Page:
Another useful example would be, if you have a for-loop inside the try-except block, and you need to check if all iterations are successful without exception, instead of having a flag to keep track it, you can use the else block:

import math
from random import randint

def check_all_successful(num):
        result = {}
            #some dummy logic for demo purpose
            #exception would not raise if all random numbers generated are positive
            for i in [randint(-num, num) for _ in range(6)]:
                result[i] = math.sqrt(i)
        except Exception as e:
            print(f"failed to process: {i}, error: {e}")
            #when all iterations are successful

When calling this function:


You may see the function ended when no exception raised, and below is the output:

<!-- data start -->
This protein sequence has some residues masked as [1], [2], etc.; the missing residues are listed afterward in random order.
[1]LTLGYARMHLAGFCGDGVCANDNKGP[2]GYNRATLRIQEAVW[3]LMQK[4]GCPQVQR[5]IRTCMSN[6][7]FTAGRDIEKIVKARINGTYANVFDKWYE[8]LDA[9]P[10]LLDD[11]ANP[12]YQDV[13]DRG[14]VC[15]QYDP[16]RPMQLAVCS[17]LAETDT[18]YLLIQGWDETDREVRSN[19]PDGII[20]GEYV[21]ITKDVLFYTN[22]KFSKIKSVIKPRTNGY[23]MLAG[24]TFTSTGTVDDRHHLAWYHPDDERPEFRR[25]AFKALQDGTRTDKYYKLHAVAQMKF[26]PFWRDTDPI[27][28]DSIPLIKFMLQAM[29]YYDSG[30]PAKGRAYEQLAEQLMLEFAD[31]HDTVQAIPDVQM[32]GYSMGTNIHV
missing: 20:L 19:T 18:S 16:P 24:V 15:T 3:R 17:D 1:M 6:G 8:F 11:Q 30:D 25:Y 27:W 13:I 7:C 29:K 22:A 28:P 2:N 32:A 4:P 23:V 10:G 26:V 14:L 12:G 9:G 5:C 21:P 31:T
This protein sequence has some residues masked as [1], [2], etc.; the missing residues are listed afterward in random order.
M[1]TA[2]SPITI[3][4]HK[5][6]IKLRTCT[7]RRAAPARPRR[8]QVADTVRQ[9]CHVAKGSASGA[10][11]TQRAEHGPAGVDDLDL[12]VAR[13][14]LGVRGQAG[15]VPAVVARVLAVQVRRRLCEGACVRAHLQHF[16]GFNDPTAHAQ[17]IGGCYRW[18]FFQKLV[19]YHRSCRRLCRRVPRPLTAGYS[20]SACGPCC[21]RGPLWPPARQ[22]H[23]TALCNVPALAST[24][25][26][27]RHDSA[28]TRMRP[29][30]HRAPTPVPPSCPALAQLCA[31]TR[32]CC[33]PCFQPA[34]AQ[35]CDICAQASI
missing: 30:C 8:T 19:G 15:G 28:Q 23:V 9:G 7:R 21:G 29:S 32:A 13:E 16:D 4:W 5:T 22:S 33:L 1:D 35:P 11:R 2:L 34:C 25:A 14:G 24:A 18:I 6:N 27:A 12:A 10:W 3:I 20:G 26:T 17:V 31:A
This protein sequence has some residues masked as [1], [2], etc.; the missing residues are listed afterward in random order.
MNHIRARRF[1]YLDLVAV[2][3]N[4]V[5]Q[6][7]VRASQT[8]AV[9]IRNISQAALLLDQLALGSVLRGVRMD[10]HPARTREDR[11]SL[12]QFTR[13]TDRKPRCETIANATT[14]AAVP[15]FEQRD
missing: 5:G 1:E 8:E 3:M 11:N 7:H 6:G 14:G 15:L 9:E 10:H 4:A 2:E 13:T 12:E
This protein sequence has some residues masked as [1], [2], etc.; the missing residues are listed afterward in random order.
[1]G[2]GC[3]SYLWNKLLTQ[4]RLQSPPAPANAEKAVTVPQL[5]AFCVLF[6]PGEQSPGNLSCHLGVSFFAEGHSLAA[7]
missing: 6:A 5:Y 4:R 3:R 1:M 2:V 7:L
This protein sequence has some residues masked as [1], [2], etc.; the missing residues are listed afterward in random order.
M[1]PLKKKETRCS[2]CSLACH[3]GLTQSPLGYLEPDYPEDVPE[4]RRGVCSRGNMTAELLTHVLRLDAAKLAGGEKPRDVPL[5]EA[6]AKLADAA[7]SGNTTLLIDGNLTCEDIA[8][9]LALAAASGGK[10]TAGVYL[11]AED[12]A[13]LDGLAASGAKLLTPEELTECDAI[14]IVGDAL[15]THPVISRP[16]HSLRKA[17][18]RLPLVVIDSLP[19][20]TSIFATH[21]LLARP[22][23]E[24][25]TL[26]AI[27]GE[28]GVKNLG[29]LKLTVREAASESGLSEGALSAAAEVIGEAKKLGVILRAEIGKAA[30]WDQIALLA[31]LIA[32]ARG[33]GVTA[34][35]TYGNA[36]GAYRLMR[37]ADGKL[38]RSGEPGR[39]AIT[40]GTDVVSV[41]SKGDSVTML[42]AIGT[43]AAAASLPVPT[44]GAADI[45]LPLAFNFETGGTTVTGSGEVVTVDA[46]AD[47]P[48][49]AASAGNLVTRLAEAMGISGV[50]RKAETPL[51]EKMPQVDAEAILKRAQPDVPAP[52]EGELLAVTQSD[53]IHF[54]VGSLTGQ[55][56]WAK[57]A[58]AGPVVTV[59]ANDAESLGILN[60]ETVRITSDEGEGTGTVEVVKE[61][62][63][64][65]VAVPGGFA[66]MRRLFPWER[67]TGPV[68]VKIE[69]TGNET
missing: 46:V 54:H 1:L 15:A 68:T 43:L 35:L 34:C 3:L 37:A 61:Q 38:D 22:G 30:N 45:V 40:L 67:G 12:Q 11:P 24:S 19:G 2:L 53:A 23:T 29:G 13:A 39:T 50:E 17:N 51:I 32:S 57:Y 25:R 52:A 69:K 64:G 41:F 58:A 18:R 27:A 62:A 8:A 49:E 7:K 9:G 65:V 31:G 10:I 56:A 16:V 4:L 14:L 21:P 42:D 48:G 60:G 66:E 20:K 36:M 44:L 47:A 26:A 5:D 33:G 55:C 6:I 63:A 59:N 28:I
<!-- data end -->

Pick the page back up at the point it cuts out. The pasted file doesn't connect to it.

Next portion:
tips for handle python exception, raise and catch multiple exception, user defined exception

Perform Clean-up action with Finally Keyword

If there is any operation you must perform regardless of whether the exception is raised or not, such as closing an IO object or network connection, you shall consider to use the finally statement. It is designed for any clean-up logic after the exception is raised, and make sure the code is executed before the exception raised to the caller.

For instance, below is some code snippet to connect to SQLite and update the data for a user table. When exception happens, the finally block shall close the connection properly before program exits:

import sqlite3
con = sqlite3.connect('example.db')

    cur = con.cursor()
    cur.execute("UPDATE USER SET PASSWORD = 'password' WHERE NAME = 'admin'")

One thing to be noted, if you have return statements in both try/except and finally block, only the result from finally block will be returned to the caller no matter the exception happens or not. For instance, the below will always return 9: